After the trio of bustouts in the first set, the closing set opened with the second “No Men In No Man’s Land” of the week. At 10 pm on Saturdays, there are fireworks in Atlantic City, and so just before the band retook the stage, the sky behind them was already in the “season of Light.” Chris Kuroda masterfully echoed the color, geometry and spirit of the fireworks with his dynamic rig, setting the tone for the rest of the set. The “No Man’s” jam started spry, a band poised to do something. Trey’s morphing melody getting nudged and then pushed by Mike, the jam shifting darker and faster, “season of Light” giving way to “season of Darkness” with a capital D. This was gritty, sand-in-your-shorts jamming, Trey continuing to employ echo effects to fill the space even more, the sound reaching a point where, from back where I was standing on the beach, it wasn’t clear who was making what noises. Fishman echoed Trey’s echoes, sly real-time meta commentary on the band’s psychedelic meanderings.

With the band feeling it like that, few riffs can excite a crowd quite like the opening chords of “Tweezer.” This one got into some cool spaces quickly, Gordon continuing to assert himself as the guide through the evening’s improv, Trey again on the sparse echo, leaving the other three to set tone and tempo before hopping back in to fill the gaps. As the four reached mindmeld over multiple sections, the “Tweezer” felt like a great Dickens novel, ideas and characters and chapters weaving multiple narratives into a single brilliant piece of literature. The “Tweezer” jam stayed focused and eventually Trey returned the main theme, but in a completely distorted, dissonant form, as if “Tweezer” had been beaten up by the ocean waves, eroded and gnarly, but still recognizable, flashes of mid-’90s Phish oddity in the here and now.

At barely 10 minutes, the “Set Your Soul Free” that followed felt short and contained compared to some recent versions, but the set’s “epoch of incredulity” continued apace, many ideas crammed into the short jam before a short-stop segue into “Simple.” Post-verse, the jam here got to its typical blissed “direct to Heaven” direction, but the quiet interlude lilted into a more aggressive space, Trey’s guitar plinking an inventive theme and for a short while, Phish sounded like a completely different band, somehow, once again!, finding new sonic space to explore, decades into their career. Then they were Phish again, a cool seabreeze section with Fishman playing an almost spiritual jam rhythm, Page’s organ and Mike’s warm fuzzy bass going full inspirational before everything scrambled into scary “we are all going the other way” digital weirdness. The shift into “Backwards Down the Number Line” felt a touch awkward, but when the short happyjam instrumental coda hit, sounding like the faster, younger cousin to “Simple” it made more sense (to me at least!). The start of “Golgi” felt even stranger, not quite an “age of foolishness” move, but the crowd-pleaser pleased the crowd and then during the final guitar build, Trey took things out for a short, but interesting detour, sort of Middle Eastern themed playing before bringing it back home. I, for one, have never heard “Golgi Apparatus” do such. Cool!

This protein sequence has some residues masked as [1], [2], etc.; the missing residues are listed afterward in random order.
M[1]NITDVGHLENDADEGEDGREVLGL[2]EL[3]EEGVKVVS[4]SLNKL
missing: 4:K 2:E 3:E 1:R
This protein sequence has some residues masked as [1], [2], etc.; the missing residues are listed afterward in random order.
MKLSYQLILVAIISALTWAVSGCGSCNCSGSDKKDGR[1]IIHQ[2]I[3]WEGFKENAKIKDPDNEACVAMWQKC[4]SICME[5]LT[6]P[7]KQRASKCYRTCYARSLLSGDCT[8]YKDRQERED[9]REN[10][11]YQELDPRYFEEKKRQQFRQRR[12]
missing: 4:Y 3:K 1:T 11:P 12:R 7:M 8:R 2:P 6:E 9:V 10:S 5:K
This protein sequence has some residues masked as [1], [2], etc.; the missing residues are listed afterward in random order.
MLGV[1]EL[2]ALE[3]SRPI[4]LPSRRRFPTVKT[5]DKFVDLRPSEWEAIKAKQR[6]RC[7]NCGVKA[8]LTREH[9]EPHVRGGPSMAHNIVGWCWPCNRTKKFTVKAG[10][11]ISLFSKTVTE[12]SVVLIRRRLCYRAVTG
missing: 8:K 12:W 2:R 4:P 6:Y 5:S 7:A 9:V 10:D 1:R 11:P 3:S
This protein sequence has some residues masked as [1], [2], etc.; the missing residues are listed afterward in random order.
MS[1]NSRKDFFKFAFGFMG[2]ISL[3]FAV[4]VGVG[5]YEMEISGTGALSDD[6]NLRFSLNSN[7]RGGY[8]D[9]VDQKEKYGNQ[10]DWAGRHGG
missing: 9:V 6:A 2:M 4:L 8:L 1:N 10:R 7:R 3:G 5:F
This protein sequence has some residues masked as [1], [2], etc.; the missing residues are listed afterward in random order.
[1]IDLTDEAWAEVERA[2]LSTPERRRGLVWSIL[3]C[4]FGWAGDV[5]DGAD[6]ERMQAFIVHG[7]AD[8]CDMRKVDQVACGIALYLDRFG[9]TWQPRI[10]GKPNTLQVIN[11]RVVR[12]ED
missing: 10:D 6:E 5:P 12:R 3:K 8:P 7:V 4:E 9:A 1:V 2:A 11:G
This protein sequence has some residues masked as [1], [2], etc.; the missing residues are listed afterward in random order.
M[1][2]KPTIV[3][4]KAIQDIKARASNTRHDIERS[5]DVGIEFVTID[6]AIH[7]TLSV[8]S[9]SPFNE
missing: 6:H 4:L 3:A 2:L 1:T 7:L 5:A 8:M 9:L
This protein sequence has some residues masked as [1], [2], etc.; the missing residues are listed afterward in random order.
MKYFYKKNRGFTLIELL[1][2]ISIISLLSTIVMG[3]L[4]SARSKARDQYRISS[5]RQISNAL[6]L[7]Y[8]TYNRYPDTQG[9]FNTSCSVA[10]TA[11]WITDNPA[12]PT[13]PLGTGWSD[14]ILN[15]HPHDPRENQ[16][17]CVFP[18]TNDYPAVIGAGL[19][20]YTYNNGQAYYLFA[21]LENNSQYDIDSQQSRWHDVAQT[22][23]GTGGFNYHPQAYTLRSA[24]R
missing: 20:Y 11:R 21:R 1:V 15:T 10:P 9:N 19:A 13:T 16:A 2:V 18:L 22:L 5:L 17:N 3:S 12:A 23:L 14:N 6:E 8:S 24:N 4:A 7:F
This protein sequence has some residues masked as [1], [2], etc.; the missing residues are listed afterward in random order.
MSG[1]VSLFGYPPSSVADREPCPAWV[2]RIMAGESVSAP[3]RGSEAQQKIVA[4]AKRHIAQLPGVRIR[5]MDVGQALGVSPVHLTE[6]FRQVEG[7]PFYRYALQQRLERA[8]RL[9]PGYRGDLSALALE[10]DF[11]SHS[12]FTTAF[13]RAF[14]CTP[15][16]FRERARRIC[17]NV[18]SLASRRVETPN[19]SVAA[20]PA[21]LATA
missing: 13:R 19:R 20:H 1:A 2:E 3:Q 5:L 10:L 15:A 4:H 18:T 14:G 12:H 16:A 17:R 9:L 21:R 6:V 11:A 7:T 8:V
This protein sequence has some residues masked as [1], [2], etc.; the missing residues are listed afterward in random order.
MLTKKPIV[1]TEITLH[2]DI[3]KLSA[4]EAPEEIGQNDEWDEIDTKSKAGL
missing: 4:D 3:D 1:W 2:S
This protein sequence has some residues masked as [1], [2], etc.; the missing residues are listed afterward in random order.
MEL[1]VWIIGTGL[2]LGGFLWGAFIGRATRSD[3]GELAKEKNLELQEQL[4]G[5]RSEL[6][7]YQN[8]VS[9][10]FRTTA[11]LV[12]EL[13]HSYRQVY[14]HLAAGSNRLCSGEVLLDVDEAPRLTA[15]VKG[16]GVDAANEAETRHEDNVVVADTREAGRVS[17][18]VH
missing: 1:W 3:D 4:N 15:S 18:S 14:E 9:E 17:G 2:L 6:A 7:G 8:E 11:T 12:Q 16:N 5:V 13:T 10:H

The “age of wisdom” crowd would be looking for a strong finish to cement the second set as a keeper, and the band obliged with a truly wise “Slave to the Traffic Light.” Jon Fishman has been unofficially declared the “MVP” of many shows over the past year or two, typically garnering praise for his tempos, dynamics and complexity. Fishman controlled Saturday night’s play through pure less-is-more restraint, and the quintessential build of “Slave” rode on some masterful play from the drummer. There’s your “age of wisdom.” On theme, the encore was a tale of two song choices, the “spring of hope” Treylove of “A Life Beyond A Dream” making way for the “nothing before us” in-the-moment rage of “Tweezer Reprise.” With the third night in Atlantic City cued up in don’t-miss-a-Sunday-show fashion, perhaps the next book to come off the shelf is “Great Expectations.” Watch a livestream via LivePhish.com.